Amazon Hangs Up on Fire Phone

Amazon's grand adventure in the smartphone market was short lived and disappointing. The online retailer has laid off the team working on its Fire Phone, and has scaled back some of its other hardware projects, too.

Amazon's Fire Phone lost its connection. Forever.Amazon's Fire Phone lost its connection. Forever.

Dozens of engineers have been laid off from Amazon's Lab126 center where the Fire Phone and other devices including the Kindle ebook reader were developed, according to the Wall Street Journal.

Amazon jumped into the smartphone market in June 2014 with the Fire Phone. The phone shipped with a 4.7-inch display, 13 megapixel camera for photos and multiple cameras for facial recognition, a sort of 3D interface, and a US$200 price tag. Amazon also threw in a year of Amazon Prime which regularly costs $99.

Fire Phone sales were so poor that after only six weeks Amazon cut the price from $200 to $0.99 for a few hours, and then dropped the price to free. With the Fire now extinguished after a little over a year on the market, it seems Amazon couldn't even give them away.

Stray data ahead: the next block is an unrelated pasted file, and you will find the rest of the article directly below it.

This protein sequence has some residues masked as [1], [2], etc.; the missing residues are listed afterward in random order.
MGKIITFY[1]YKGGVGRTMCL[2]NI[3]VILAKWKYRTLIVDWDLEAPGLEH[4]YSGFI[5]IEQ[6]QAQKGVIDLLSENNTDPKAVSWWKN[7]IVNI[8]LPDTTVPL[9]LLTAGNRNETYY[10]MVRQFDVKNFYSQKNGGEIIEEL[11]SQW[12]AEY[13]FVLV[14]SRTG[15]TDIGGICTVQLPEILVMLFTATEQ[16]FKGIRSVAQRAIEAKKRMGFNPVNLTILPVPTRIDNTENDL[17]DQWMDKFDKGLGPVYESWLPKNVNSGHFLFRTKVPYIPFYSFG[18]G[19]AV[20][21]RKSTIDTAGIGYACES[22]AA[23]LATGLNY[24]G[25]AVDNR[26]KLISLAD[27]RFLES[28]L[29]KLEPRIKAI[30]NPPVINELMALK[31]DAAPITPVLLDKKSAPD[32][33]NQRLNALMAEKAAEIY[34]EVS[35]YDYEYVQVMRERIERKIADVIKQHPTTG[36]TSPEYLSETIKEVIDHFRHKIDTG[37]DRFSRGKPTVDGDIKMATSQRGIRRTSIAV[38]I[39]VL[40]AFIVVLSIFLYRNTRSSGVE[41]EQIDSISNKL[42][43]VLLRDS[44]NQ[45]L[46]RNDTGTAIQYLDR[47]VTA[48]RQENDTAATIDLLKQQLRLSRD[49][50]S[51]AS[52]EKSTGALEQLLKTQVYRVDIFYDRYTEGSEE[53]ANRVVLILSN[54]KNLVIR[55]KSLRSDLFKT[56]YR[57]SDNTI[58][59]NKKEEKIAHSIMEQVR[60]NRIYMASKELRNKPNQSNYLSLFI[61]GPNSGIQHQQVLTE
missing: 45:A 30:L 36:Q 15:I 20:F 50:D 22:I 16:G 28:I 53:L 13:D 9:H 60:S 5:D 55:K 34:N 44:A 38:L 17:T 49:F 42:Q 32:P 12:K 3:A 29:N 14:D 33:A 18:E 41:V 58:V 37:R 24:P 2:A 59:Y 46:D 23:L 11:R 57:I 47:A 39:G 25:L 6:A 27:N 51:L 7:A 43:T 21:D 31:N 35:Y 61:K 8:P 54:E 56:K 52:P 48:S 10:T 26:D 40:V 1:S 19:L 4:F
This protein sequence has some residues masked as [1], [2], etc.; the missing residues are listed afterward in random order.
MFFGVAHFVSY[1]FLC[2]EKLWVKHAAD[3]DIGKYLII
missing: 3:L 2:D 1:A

At least part of Amazon's problem was that it designed a phone to serve its needs and not customers. Fire Phone was a platform to sell products first and a smartphone with some clever features second. To be fair, Kindle is an Amazon selling platform, too, but it gets the feature balance right and is a good ebook reader where Fire Phone didn't adequately nail any of its features.

Amazon is reportedly scaling back other hardware projects, too. The company's plans for a large screen tablet are on hold, for example, its stylus project is on hold, and plans for a wall projection system are in limbo, too. Plans for a computer that manages your kitchen, however, are still on the table.

The products Amazon is selling now, or has in development, are all designed to drive sales through the company's online store. That's understandable since Amazon's primary business is selling all the things we want—but it's also unfortunate because the company has talented engineers who're hobbled because they have to focus on driving sales instead of building really cool products.